|Why should their genders matter anyway?|
Photo Credit: Scott Finkelstein
Yesterday, I wrote about the limited career opportunities of women in wrestling outside of WWE and to an extent Impact Wrestling and Lucha Underground. The easiest solution to this problem is to dissolve the distinction between male and female wrestling. It's an artificial barrier anyway, and it's one that even WWE disregarded for about half-a-decade bridging the turn of the century. When Chyna is on record as being a multiple-time Intercontinental Champion, and men are on film taking bumps from and giving bumps to Beth Phoenix and Kharma in the Royal Rumble match, one can no longer pretend that promotions anywhere on the dial have to keep women separate from the men. This bit of history doesn't stop people from clucking and cawing about how men and women are different and PHYSIOLOGICAL DIFFERENCES and all that other happy pseudoscientific bullshit.
Honestly, I'm not up to speed on other sports and their acceptance of women in men's fields or even trans people in their actual gender and not the one assigned by body parts at birth. While I feel like it's still bullshit, and that given the same grooming and training regimens done by men or male presenting athletes, a woman or a femme could reach the same levels. It rarely ever happens in society because of society's strict adherence to enforcing gender norms. However, pro wrestling is not a shoot outside of times when Sexy Star, Yoshiko, or Hardcore Holly decide to get full of themselves and break trust.
The good wrestling promises that anything can happen; the best wrestling actually provides it. It's no shock that companies that bring the best return on investment of "anything happens" are ones that tend to let women wrestle men. Chikara, Lucha Underground, Absolute Intense Wrestling, Inspire Pro Wrestling, and several others have few gender boundaries. Sometimes, they mess up, and when you mess up an intergender bout, things go south very quickly. Still, the idea that gender doesn't make much of a difference between performers is crucial to understanding the idea that gender, to use a wrestling term, is a work.
Gender thought generally has two diverging schools debating it. One is that the set of genitals you're born with determines what gender you are. It's rudimentary science based on only the outer appearance, and is what is clutched by both the right and "trans exclusionary" individuals who are quick to adopt liberal and sometimes even leftist positions but only if they don't benefit trans people, whom they deem as misogynists and predators despite the fact that statistics bear out that they are the most vulnerable people among us. The other school of thought is that gender is mostly a mental thing, and that it's less a binary and more a spectrum. It's more a state of mind than anything defined by genitalia. Science is increasingly supporting this idea, that people can be fully male or female, some combination of both, or even identify with no gender.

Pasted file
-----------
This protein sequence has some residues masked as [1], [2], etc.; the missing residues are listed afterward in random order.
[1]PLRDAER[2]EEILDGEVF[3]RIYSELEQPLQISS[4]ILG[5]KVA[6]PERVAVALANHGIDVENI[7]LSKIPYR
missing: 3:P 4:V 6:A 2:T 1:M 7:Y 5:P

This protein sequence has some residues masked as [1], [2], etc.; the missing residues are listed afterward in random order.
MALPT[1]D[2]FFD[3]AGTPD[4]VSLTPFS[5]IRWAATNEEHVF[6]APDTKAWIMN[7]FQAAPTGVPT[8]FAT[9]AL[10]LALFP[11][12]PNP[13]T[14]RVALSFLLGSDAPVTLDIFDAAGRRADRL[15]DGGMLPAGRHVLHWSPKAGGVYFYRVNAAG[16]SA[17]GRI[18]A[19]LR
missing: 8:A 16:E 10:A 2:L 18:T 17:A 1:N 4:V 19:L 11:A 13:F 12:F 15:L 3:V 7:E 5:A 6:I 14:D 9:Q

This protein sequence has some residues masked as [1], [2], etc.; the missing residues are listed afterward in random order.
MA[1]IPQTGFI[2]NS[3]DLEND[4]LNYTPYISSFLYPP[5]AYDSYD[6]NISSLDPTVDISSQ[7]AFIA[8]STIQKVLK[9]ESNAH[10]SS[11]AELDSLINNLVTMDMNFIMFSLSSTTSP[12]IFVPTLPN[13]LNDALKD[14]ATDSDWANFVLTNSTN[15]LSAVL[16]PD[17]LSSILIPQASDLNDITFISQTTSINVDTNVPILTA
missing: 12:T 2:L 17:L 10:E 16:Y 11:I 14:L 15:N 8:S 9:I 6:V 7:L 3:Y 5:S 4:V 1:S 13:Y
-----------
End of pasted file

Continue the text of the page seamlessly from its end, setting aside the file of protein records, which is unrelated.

This gender theory pretty much states that outside of the kind of genitalia you have, your gender is a blank slate, that you are just a canvas of flesh, bone, sinew, and organs. Your body may come preloaded with organs and a predilection towards either estrogen or testosterone, but other than that, it is truly a blank slate. You can condition your body to be good or bad at nearly anything. The skills you develop and the body shape you cultivate are wholly up to you. Thanks to science and medicine giving people things like hormone replacement therapy and other procedures for trans people, and even cosmetic surgery, you can even sculpt your body to your will. In whatever case, you can totally be whomever you want. Gender is then a state of mind.
So if all else is equal, and human beings are all just creatures made out of the same stardust, then why should it matter where they go to the bathroom, where they play sports, whom they wrestle in the grand, underwear ballet of fake fighting that I and everyone reading this fucking blog love enough to write about it or read hot takes about it? If gender norms are garbage in real life, what does that make them in wrestling, which takes real life and shakes up the possibilities even further in the direction of infinite than within the bounds of reality? Why should men only have to wrestle other men and not women? Hell, why do wrestlers even have to identify as either men or women and not genderfluid or asexual or any gender in between?
It's a radical way of looking at things, but tradition has held people down for too long under the guise of normalcy or safety. It's bullshit. Trans people, those outside the gender binary, whatever, they all don't just need to be normalized, they need to be empowered and made to feel like true equals. Seeing gender barriers dissolved and the concept of gender itself being faded out may be a small consolation to the number of non-binary wrestling fans out there (and many exist, even if it's just anecdotally evident through my travels online), but it's enough to make people feel like someone out there gets them.